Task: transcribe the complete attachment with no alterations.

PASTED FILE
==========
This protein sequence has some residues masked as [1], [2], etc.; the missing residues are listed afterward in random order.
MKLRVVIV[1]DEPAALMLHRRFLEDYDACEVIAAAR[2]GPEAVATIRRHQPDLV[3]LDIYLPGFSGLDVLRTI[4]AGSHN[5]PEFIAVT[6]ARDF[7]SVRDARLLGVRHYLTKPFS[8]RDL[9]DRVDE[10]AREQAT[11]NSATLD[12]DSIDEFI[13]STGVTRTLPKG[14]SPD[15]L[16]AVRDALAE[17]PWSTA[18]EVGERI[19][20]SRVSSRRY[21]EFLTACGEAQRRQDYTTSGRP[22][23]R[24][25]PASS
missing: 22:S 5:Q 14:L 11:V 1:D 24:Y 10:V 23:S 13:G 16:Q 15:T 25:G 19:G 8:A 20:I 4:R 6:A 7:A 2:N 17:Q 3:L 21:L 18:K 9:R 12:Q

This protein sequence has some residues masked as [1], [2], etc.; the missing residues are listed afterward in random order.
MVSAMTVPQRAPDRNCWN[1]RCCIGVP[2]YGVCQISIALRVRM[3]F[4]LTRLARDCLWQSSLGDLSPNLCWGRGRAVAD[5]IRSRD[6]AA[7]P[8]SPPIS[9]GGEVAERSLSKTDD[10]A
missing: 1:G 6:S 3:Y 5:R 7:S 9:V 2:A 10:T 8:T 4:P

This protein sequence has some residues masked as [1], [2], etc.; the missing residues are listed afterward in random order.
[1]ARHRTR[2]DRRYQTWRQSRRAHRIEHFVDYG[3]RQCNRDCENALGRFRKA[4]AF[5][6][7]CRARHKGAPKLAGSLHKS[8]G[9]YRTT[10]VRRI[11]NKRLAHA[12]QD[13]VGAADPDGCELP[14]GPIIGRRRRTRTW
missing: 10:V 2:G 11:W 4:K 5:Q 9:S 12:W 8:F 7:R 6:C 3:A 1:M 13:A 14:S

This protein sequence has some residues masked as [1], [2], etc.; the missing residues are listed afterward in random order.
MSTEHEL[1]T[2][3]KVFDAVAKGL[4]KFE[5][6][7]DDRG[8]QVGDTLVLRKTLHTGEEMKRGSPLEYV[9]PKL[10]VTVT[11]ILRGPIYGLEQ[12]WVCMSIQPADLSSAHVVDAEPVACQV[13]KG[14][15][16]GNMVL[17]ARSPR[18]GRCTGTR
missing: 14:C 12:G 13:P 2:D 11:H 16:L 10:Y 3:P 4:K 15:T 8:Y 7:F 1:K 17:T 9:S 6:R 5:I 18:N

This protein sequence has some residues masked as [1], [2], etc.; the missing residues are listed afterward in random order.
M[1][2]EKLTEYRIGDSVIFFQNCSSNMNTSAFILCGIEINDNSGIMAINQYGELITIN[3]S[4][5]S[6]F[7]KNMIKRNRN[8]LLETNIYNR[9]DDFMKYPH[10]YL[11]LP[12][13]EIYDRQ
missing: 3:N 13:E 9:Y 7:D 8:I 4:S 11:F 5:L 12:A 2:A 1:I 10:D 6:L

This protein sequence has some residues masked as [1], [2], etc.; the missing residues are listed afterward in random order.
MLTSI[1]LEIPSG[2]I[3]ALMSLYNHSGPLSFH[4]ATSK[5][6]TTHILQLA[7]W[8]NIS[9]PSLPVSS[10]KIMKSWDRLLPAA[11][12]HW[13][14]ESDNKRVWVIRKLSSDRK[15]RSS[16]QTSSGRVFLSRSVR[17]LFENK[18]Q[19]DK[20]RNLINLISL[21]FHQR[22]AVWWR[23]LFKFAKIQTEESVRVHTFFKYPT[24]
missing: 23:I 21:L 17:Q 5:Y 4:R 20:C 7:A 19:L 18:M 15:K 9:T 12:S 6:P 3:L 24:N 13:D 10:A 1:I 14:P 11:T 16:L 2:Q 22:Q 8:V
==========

This protein sequence has some residues masked as [1], [2], etc.; the missing residues are listed afterward in random order.
MKLRVVIV[1]DEPAALMLHRRFLEDYDACEVIAAAR[2]GPEAVATIRRHQPDLV[3]LDIYLPGFSGLDVLRTI[4]AGSHN[5]PEFIAVT[6]ARDF[7]SVRDARLLGVRHYLTKPFS[8]RDL[9]DRVDE[10]AREQAT[11]NSATLD[12]DSIDEFI[13]STGVTRTLPKG[14]SPD[15]L[16]AVRDALAE[17]PWSTA[18]EVGERI[19][20]SRVSSRRY[21]EFLTACGEAQRRQDYTTSGRP[22][23]R[24][25]PASS
missing: 22:S 5:Q 14:L 11:V 1:D 24:Y 10:V 23:S 13:G 16:Q 15:T 25:G 19:G 8:A 20:I 4:R 6:A 7:A 2:N 17:Q 3:L 21:L 18:K 9:R 12:Q

This protein sequence has some residues masked as [1], [2], etc.; the missing residues are listed afterward in random order.
MVSAMTVPQRAPDRNCWN[1]RCCIGVP[2]YGVCQISIALRVRM[3]F[4]LTRLARDCLWQSSLGDLSPNLCWGRGRAVAD[5]IRSRD[6]AA[7]P[8]SPPIS[9]GGEVAERSLSKTDD[10]A
missing: 1:G 6:S 3:Y 5:R 7:S 9:V 2:A 10:T 8:T 4:P

This protein sequence has some residues masked as [1], [2], etc.; the missing residues are listed afterward in random order.
[1]ARHRTR[2]DRRYQTWRQSRRAHRIEHFVDYG[3]RQCNRDCENALGRFRKA[4]AF[5][6][7]CRARHKGAPKLAGSLHKS[8]G[9]YRTT[10]VRRI[11]NKRLAHA[12]QD[13]VGAADPDGCELP[14]GPIIGRRRRTRTW
missing: 10:V 2:G 11:W 4:K 5:Q 9:S 12:W 8:F 7:R 6:C 3:A 1:M 13:A 14:S

This protein sequence has some residues masked as [1], [2], etc.; the missing residues are listed afterward in random order.
MSTEHEL[1]T[2][3]KVFDAVAKGL[4]KFE[5][6][7]DDRG[8]QVGDTLVLRKTLHTGEEMKRGSPLEYV[9]PKL[10]VTVT[11]ILRGPIYGLEQ[12]WVCMSIQPADLSSAHVVDAEPVACQV[13]KG[14][15][16]GNMVL[17]ARSPR[18]GRCTGTR
missing: 14:C 12:G 13:P 2:D 11:H 16:L 10:Y 3:P 4:K 15:T 8:Y 7:F 1:K 17:T 9:S 6:R 5:I 18:N

This protein sequence has some residues masked as [1], [2], etc.; the missing residues are listed afterward in random order.
M[1][2]EKLTEYRIGDSVIFFQNCSSNMNTSAFILCGIEINDNSGIMAINQYGELITIN[3]S[4][5]S[6]F[7]KNMIKRNRN[8]LLETNIYNR[9]DDFMKYPH[10]YL[11]LP[12][13]EIYDRQ
missing: 3:N 13:E 9:Y 7:D 8:I 4:S 11:F 5:L 12:A 2:A 1:I 10:D 6:L

This protein sequence has some residues masked as [1], [2], etc.; the missing residues are listed afterward in random order.
MLTSI[1]LEIPSG[2]I[3]ALMSLYNHSGPLSFH[4]ATSK[5][6]TTHILQLA[7]W[8]NIS[9]PSLPVSS[10]KIMKSWDRLLPAA[11][12]HW[13][14]ESDNKRVWVIRKLSSDRK[15]RSS[16]QTSSGRVFLSRSVR[17]LFENK[18]Q[19]DK[20]RNLINLISL[21]FHQR[22]AVWWR[23]LFKFAKIQTEESVRVHTFFKYPT[24]
missing: 23:I 21:L 17:Q 5:Y 4:R 20:C 7:A 19:L 18:M 15:K 9:T 12:S 6:P 3:L 24:N 13:D 10:A 1:I 14:P 11:T 16:L 2:Q 22:Q 8:V